By Quentin Fottrell
The massive data breach at Epsilon – where an unknown third-party accessed the marketing company’s list of customer emails – has likely compromised thousands of consumers. The Dallas-based firm first alerted the public last week, but the list of companies impacted keeps on growing.
The breach was limited to customer emails only and, in other cases emails and names, but that’s still enough to leave thousands of customers vulnerable to a larger attack. Emails are only virtual addresses that provide scammers with an opportunity to contact you. The key is to recognize them if they come calling.
An Epsilon spokeswoman says the company can’t itself confirm what companies were impacted due to an ongoing investigation. But banks and hotel chains have been sending out their own warnings by Twitter and email about the breach and caution customers to be on their guard, and other news sources are providing a growing list of company email addresses allegedly compromised.
Among them, Citibank tweeted: “Please be careful of phishing scams via email.” JPMorgan Chase also warned that some Chase customer emails were compromised. Tivo tweeted an apology to those customers impacted by the breach.
However, thousands of worried consumers are now asking themselves: what can I do to protect scammers from stealing my credit card information, passwords or points balance on my rewards cards? And – more to the point – can they actually steal this information?
The answer: it’s highly unlikely, especially if you do nothing. As their name suggests, “phishing scammers” only work by gleaning more information from you than they already have. The email is the hook. You, the consumers, are the fish.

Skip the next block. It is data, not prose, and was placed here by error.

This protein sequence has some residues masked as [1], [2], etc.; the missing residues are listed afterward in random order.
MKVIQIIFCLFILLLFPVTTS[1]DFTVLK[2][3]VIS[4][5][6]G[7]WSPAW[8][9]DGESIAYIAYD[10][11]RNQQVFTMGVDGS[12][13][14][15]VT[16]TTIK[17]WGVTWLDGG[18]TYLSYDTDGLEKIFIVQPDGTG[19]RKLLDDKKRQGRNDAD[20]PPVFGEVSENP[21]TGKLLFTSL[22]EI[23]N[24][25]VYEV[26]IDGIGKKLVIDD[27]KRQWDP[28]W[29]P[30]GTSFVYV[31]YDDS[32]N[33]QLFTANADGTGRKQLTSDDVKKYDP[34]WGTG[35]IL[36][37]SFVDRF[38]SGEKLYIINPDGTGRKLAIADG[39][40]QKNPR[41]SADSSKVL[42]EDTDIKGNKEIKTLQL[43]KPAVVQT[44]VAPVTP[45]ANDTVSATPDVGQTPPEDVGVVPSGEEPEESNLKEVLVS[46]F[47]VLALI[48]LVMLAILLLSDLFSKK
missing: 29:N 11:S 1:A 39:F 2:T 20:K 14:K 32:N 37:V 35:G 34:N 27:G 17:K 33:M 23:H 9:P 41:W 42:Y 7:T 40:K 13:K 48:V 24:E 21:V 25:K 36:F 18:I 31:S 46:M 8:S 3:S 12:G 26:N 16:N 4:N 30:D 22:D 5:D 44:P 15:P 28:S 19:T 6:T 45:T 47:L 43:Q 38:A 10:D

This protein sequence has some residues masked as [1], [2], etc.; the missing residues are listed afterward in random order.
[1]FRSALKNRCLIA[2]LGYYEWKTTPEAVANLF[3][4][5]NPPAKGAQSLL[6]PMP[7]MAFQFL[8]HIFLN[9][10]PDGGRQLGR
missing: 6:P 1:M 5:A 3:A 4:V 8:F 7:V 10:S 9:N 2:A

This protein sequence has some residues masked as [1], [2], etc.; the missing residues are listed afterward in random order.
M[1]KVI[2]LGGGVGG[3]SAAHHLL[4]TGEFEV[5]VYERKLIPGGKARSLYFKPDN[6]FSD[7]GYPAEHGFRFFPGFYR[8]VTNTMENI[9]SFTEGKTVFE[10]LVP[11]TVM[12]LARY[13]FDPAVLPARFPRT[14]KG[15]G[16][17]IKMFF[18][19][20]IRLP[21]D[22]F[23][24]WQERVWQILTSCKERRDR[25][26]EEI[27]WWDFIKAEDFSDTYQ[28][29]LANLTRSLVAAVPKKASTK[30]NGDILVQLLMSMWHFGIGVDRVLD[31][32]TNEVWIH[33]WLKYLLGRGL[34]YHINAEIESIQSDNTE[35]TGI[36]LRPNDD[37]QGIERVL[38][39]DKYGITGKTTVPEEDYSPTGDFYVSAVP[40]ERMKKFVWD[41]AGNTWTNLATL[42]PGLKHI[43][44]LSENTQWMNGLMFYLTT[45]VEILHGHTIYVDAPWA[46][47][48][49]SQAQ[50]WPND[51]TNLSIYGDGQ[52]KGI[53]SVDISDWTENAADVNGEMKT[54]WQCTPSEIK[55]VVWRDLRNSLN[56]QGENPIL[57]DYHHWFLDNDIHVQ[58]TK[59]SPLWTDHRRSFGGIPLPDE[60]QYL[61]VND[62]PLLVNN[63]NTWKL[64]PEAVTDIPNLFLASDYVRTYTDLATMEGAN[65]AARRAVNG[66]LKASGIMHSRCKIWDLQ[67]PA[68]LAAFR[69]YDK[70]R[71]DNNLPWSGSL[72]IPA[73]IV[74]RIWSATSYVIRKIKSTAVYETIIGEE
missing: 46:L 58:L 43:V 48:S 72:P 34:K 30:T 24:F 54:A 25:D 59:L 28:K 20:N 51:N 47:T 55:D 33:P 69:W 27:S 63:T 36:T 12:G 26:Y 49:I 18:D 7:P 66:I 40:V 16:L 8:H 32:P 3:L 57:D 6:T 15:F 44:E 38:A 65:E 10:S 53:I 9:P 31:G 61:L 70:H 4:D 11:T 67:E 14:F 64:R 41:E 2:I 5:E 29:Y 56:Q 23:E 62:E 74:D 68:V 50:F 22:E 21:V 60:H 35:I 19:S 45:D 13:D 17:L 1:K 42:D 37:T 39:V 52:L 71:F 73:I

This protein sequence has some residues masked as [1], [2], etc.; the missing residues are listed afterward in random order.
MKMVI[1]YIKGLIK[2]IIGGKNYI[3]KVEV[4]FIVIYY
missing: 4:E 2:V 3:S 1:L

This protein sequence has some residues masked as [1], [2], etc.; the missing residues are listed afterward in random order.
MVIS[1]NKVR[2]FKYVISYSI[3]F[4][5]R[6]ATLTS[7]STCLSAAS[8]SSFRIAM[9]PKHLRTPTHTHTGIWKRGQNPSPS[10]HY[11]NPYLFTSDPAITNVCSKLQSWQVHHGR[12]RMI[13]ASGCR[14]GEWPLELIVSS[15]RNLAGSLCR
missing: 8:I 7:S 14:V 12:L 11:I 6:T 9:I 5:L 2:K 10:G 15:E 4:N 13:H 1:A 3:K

“Now the bad guys know who you do business with,” says Chester Wisniewski, senior security adviser at online security firm Sophos. “The likely outcome as far as fraud is concerned will be people impersonating the institutions they’ve compromised. If they contact you it will likely come in the form of a phishing attack [an email, or phone call if your number is listed, asking you for more information] or try to lure you online to a malicious link.”
Here’s what security companies advise:
When to do nothing: Don’t reply to emails that ask for personal information such as passwords, bank account or credit card details – even if the email mentions Epsilon and tried to scare you by saying your account is compromised. No legitimate company would ask you to do this. If you receive a suspicious phone call from your bank, hang up and call the bank yourself. Don’t let curiosity get the better of you either: don’t open email attachments or follow links by email, Twitter or Facebook, even if they have been “forwarded” to you by a friend.
When to take action: If you already use your email as a password for an online account, change it. If you use your name, or an easy variation of your name as a password like JohnDoe123, change it. But do this on the company’s own website. Never do this if asked to by email.
What to do in the future: Use secondary, less important email addresses when registering online accounts. Keep one for this and others for businesses, friends and family. If a secondary account starts receiving spam, it will be easier to shut it down without too much inconvenience.
Wisniewski says, “Raising our level of caution when interacting with Facebook or the Internet is only going to improve our security overall. If you get an email from a company asking you to follow a link to get a dollar off a carton of milk, don’t follow it.”
Have you ever been targeted by a phishing scam?